Still, as a matter of simple “coverage” of his written work, this anthology casts a wide enough net to catch the flavor and inexhaustible variety of the man at nearly every stage of his life. At the very least, his salient qualities are here. Those qualities are several, and all their possible combinations make them virtually unnumbered. William Dean Howells, in a review of Mark Twain’s Sketches, New and Old (1875), named the characteristic traits of the humorist. Twain is a master of “burlesque,” though, Howells adds, in its special tendency to double back on itself, his travesty acquires a novel subtlety and suppleness. He has a “fine, forecasting humor,” by which I think Howells meant that the author has an ambulatory style that, on the promise of some joke as yet unspotted, engenders in his readers an eager willingness to follow wherever he might lead. Twain is finely “American” in his boisterous “extravagance of statement”; he is reassuringly trustworthy and amiable in his “incorruptible right-mindedness”; and his delightful “dryness,” his apparent oblivion to his own comedy, permits readers, under the spell of his crafty art, to feel smarter than perhaps they should.
More important than all these, Howells detected a “growing seriousness of meaning in the apparently unmoralized drolling.” In California, Twain had sometimes been called the “Moralist of the Main,” and several of his journalistic pieces left his indignant seriousness in little doubt. However, Eastern readers knew Twain as the literary comedian and not much more. Howells was doing the humorist a service in pointing out this other dimension of the man. In fact, Howells singled out “A True Story” as much the best piece in the collection and a sketch generally misunderstood by critics who, expecting a joke and not wanting to be left out, altogether missed the “rugged truth” of this moving story of slave life. This is a reasonably complete list of Twain’s gifts, and I would add only Louis J. Budd’s identification of a “quintessentially Twainian quality”—“an emotional-intellectual drive, an integrative, pleasure-sharing ability to soar above or outside of commonly accepted experience.” That flight from ordinary experience at times may have been mere escape from trials and tribulations, but as often, as Budd observes, it provided the author a special pleasure that one might justifiably call “ecstasy.”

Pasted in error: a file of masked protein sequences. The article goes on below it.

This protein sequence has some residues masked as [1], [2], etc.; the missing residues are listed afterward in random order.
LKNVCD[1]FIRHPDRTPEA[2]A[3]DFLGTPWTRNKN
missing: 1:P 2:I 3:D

For several decades, it has been fashionable to think of Clemens as having been cooped up and hemmed in (whether he was restrained by the inheritance of a Calvinist conscience, the pressures of a pervasive Victorian gentility, or some perverse inner check hardly matters). He sometimes complained that the world at large valued him only as a funny man, incapable of deep conviction and firm principle, but that may or may not mean he was disposed to be secretly subversive of the prevailing order. Of course Twain himself invites such psychoanalytical second-guessing when he confesses to his frustration with the occupation of humorist, as he did, for example, in an 1875 letter to Howells, by complaining his customary audience required him to “paint himself stripèd and stand on his head every fifteen minutes.” When Clemens first adopted the pen name “Mark Twain” in 1863, he likely felt some liberation in the persona. Mark Twain appears in a variety of guises (as the tenderfoot, the dandy, the muggins, and so forth) but always in ways that are far less complicated than was the author himself. Still, in disguise, Clemens could speak more forthrightly than he might in his own person. Eventually, however, he began to complain that the public had not got him “focused” right and thought of him as perpetually jolly and decidedly unserious. Humor was his bread and butter, but often it was a bitter portion to swallow. This dilemma must have eventually contributed something to the deterministic philosophy he adopted in later years.